Our History

The Sherwin Miller Museum of Jewish Art (SMMJA) and its collections have been a part of Tulsa for decades. It began in 1965 when a local synagogue brought a traveling exhibit, “Traditional Ceremonial Art,” from the Jewish Museum in New York to the Tulsa community. It generated great interest in Jewish culture and art, and the following year, the Gershon and Rebecca Fenster Gallery of Jewish Art opened to the public. Sherwin Miller, the first Curator of the Gallery, began collecting Jewish art and artifacts in earnest.

In 2000, the Museum was renamed the Sherwin Miller Museum of Jewish Art to recognize the achievements and contributions of its first curator. In 2003, the Museum moved to its current location on the Zarrow Campus, shared with the Jewish Federation of Tulsa/Charles Schusterman Jewish Community Center, Mizel Jewish Community Day School,  and the Tulsa Jewish Retirement and Health Care Center.

The SMMJA’s upper level displays the Museum’s permanent collection of art and artifacts showing the 5,000-year history of the Jewish people from the pre-Canaanite era through the settling of the Jewish community in Tulsa and the American Southwest. Visitors learn about the exiles’ and immigrants’ travels to new home lands, Jewish practices, ceremonies, holidays, and overall heritage.

The lower-level of the Museum features the Herman and Kate Kaiser Holocaust Exhibition, containing hundreds of objects donated by Oklahoma veterans who took part in the liberation of German concentration camps. Other artifacts were brought to Oklahoma by Jewish refugees from Nazi Germany. Many are mementos of those who died in the Holocaust; others are dedicated in memory of them by their families. These Oklahomans have made their stories part of the Holocaust Education Center at the SMMJA in order to bear witness to the terrors they encountered during the Nazi regime.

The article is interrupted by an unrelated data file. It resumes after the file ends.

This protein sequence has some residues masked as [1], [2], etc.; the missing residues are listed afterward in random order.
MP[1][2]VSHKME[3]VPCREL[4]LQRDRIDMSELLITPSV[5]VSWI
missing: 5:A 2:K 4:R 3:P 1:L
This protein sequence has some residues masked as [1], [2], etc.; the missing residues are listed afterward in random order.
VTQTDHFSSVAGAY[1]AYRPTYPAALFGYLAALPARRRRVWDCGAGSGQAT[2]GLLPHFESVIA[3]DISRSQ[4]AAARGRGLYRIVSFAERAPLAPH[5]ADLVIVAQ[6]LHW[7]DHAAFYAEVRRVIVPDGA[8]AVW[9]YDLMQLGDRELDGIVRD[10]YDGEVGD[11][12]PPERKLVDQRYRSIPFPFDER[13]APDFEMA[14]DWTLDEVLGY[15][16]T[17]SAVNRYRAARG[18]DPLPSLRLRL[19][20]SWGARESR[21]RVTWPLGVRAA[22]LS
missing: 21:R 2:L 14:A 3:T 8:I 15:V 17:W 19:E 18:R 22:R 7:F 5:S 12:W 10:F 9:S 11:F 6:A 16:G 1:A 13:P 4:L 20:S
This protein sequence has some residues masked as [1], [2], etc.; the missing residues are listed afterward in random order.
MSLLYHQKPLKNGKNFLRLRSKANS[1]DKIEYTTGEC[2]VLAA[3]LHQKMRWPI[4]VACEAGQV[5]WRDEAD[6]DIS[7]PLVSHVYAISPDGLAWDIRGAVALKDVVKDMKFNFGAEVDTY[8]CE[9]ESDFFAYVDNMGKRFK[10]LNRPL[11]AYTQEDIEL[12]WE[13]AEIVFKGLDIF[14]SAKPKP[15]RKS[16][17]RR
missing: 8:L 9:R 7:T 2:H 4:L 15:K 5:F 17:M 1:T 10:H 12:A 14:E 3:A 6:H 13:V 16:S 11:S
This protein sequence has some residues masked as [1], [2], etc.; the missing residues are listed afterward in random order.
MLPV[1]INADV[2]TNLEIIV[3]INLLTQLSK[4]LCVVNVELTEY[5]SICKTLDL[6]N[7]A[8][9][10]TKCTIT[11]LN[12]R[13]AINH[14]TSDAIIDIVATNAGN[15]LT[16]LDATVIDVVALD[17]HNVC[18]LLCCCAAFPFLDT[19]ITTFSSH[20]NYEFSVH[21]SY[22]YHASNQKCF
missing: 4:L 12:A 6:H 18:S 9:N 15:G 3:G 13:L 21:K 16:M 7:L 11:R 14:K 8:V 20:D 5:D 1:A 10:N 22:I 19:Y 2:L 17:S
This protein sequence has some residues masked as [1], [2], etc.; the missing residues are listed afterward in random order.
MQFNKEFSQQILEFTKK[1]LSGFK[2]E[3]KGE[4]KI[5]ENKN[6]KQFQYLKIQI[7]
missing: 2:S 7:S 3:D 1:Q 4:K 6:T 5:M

In addition to its permanent and temporary exhibitions, the SMMJA also serves as the home to the Julius and Gertrude Livingston Oklahoma Jewish Archives, the Tulsa Jewish Genealogical Society, and the Markovitz Jewish Genealogy Study and Research Center. The archives serve as a repository of the Jewish experience in Oklahoma through a collection of over 10,000 items, documents, and photographs. The genealogical society acts as a local resource for area genealogists who are researching their roots. Furthermore, the SMMJA library serves as a research facility for those interested in Judaic studies, the holocaust and genealogy.

The mission of the SMMJA is to preserve and share the legacy of Jewish art, history and culture. Through exhibitions and educational programs focusing on Jewish culture, history, religion, and art, the Museum hopes people will come to understand and identify with the Jewish experience. From its humble beginnings in the lobby of Congregation B’nai Emunah, the museum has changed from being a repository of art and religious objects to an educational institution dedicated to the eradication of hate and to the promotion of understanding between the diverse cultures that make America great.